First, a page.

Imagination vs Awareness

Awareness is the conscious acknowledgement of what is. Imagination is imaging something that is not. Awareness is a faculty, available to all, that can be cultivated when there is interest in discovering what really is.

Imagination is something that is done to avoid or ignore what is.
While imagery and imagination have been promoted and used as a substitute for awareness, it does not work. By definition, we cannot imagine reality, we can only become aware of what really is.

Imagining ourselves as peaceful comes from the same mental function that gives rise to the experience of anxiety. Anxiety is a state of agitation and mental grind about something that is being imagined.

As we begin to awaken to what is real, we first become aware of the content of our consciousness. That content is filled with the thoughts and imaginings we’ve been conditioned to have as well as an underlying awareness of what is real. Discerning the difference, while disturbing at first, is also a huge relief from the suffering that comes from believing that what we are thinking, feeling and imagining is real.

About nrosanoff

Spiritual coach/counselor, Metapsychiatrist, MetaViewer of Life.
This entry was posted in General Healing Essays and tagged , , , . Bookmark the permalink.

4 Responses to Imagination vs Awareness

  1. Janice says:

    So when we are encouraged to use our imagination or “think creatively” to get out of certain anxiety producing situations that creates more anxiety. So being quiet and just being aware will start to lead us to answers to the question, what really is?

    • nrosanoff says:

      Yes, well said. The phrase you used that sums up the truth of what you wrote is “to get out of . . certain situations”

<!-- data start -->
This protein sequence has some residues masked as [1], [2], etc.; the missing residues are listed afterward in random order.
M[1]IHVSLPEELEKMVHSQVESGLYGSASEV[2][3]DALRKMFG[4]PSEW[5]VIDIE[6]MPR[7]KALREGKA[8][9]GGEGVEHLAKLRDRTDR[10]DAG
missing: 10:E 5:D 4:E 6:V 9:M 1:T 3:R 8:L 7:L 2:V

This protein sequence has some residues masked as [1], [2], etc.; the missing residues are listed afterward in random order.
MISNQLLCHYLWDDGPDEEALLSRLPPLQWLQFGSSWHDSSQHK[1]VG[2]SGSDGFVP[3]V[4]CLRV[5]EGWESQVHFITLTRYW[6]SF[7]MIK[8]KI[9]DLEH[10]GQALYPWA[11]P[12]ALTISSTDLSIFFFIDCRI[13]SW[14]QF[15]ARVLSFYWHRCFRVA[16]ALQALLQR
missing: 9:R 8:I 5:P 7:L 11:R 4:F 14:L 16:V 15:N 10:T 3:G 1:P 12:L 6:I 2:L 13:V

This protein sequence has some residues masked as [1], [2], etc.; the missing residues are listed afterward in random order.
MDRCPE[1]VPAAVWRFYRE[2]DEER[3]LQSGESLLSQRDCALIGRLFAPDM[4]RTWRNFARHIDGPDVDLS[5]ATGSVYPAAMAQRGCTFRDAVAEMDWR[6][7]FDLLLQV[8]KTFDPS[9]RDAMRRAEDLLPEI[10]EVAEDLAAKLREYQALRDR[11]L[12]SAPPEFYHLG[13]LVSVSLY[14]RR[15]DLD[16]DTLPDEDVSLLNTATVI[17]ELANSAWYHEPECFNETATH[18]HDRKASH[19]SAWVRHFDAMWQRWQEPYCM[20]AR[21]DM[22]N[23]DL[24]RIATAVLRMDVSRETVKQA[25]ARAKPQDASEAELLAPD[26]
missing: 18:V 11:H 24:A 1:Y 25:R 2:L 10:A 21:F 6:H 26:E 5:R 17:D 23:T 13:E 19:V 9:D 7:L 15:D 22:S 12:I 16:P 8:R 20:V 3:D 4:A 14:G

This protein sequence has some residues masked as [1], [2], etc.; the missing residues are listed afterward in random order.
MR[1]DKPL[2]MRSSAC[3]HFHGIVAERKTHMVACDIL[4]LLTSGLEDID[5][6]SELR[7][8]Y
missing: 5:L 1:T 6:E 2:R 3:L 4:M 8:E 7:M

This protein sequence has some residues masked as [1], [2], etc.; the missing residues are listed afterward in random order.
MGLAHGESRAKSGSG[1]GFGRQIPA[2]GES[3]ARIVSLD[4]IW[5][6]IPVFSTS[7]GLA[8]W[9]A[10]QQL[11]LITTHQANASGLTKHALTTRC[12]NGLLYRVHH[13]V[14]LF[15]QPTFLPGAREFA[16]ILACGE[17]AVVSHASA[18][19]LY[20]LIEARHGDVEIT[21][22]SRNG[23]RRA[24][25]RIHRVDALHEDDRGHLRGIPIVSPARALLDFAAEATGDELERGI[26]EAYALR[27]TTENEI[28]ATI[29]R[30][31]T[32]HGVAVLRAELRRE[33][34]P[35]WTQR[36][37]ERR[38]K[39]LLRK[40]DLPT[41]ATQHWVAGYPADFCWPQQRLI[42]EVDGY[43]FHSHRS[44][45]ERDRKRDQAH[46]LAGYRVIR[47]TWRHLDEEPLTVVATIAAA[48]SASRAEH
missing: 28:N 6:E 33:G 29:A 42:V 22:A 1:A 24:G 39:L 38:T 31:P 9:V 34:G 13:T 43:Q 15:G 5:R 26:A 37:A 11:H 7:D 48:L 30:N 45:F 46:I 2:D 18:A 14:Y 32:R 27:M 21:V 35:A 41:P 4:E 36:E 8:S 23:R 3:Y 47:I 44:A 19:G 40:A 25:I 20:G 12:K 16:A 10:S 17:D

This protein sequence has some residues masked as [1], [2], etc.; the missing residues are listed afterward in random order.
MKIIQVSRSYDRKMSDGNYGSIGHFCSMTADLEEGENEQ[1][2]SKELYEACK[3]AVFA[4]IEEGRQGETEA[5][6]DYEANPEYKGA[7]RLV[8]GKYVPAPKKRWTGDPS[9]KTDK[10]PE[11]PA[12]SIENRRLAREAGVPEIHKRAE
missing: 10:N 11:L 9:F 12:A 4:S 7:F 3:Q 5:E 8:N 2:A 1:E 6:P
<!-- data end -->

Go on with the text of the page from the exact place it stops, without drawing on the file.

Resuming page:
Whatever we use to “get out of something” is an avoidance of what is. If there is something “bothering” or “agitating” about what is, it is how we are viewing it.

  2. Pat Webb says:

    Nancy, I might need help with the word imagination as you are using it. As an artist, I have great regard for the creative/positive benefit of imagination but what you seem to caution us against is imagining. Do you mean fearful imagining? I think I’m missing something here.

    • nrosanoff says:

      Dear Pat,
      You bring up an important distinction. Consider the difference between imagination and inspiration. You have most likely been using the word “imagination” for both. Inspiration refers to divine ideas flowing into consciousness – which is the creative process. “Imagination” can be used to image both good and bad fantasies – but they are both fantasies. For example, I heard someone once overflowing with excitement about someone she had just met whom she was sure was her “soulmate.” She had the rest of their lives together laid out in her imagination, and for her, she was having a “good dream.” But, dream it was.
      Nancy

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